Numerous medical and scientific studies indicate that autophagy plays a key role in many diseases including neurodegenerative, infective, and cardiac diseases, and cancer. Reducing or promoting autophagic flux during particular stages of these diseases can improve patient outcomes. To understand this complex relationship between these diseases and autophagy, we must first understand what dictates its timing and regulation. Successful completion of autophagy requires a host of proteins, including Atg3. Atg3 catalyzes the conjugation of Atg8 (or LC3 in mammals) to the PE lipids in the autophagic membrane. The reaction product, Atg8-PE, acts as a marker for autophagic cargo and allows the autophagosomal membrane to be constructed. Previous studies have provided some molecular insights into this reaction; however, our understanding of its mechanism has remained remarkably elusive. In addition, Atg3's function hinges on an N-terminal amphipathic helix (NAH). This helix recognizes highly curved membranes and is required for effective Atg8-PE conjugation in vivo. In this study, we plan to examine the structural and molecular basis of human ATG3 (hATG3) activation and regulation by its interaction with the membrane for this conjugation reaction.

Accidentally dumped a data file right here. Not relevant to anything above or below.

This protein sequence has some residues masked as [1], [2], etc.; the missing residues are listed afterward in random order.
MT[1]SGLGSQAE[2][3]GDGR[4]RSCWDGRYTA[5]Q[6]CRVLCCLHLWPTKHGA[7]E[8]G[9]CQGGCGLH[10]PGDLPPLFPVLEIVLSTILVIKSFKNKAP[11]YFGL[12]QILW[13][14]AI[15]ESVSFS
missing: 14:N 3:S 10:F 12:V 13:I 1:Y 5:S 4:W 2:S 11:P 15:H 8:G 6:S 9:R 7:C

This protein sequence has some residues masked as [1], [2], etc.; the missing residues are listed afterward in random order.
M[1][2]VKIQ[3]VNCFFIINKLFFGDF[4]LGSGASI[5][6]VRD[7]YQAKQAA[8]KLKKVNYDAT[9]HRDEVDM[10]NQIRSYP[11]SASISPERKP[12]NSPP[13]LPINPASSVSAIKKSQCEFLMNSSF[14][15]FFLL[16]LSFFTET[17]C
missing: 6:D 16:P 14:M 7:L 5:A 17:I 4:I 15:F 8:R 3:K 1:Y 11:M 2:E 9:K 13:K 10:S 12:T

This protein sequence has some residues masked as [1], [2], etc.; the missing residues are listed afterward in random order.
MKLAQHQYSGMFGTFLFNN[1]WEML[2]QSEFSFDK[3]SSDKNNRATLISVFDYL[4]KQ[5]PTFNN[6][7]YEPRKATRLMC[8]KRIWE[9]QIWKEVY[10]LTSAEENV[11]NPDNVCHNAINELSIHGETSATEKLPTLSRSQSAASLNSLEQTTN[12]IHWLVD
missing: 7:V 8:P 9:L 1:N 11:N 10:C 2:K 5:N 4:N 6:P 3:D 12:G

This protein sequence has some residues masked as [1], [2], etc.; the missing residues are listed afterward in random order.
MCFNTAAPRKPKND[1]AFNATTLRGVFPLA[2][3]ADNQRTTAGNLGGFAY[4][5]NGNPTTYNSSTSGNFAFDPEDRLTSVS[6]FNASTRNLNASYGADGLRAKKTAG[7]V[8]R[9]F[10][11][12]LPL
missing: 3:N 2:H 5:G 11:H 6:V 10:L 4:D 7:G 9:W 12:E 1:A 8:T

In Aim 1, we will determine the structures and dynamics of hATG3 and its thioester intermediate hATG3-LC3. Structural models derived from high-resolution NMR will be validated using in vitro conjugation and in vivo function assays.
In Aims 2 and 3, we will analyze the structural and molecular basis of ATG3 activation and regulation, and determine the molecular mechanism that drives the selective binding of ATG3's NAH to strongly curved membranes, respectively. Together, these studies will provide a mechanistic insight into hATG3 activation and regulation for the production of LC3-PE conjugate, a key molecule that triggers membrane expansion and recruits cargos for formation of the autophagosome in autophagy. Our results will contribute to a fundamental understanding of the autophagy process, which may lead to the development of new disease treatments and eventually improve the clinical patient outcome.
Autophagy is an emerging therapeutic target in multiple diseases, largely because it can both drive and retard tumor growth. The process of autophagy depends on the ability of Atg3 to specifically interact with a membrane having a distinct geometry (highly curved lipid bilayers) and its catalytic activity. However, the mechanism of this recognition and purpose of this interaction with regard to the activation and regulation of the Atg3 protein remain unknown. Our proposed research addresses these questions with the hope of revealing new avenues for treatments.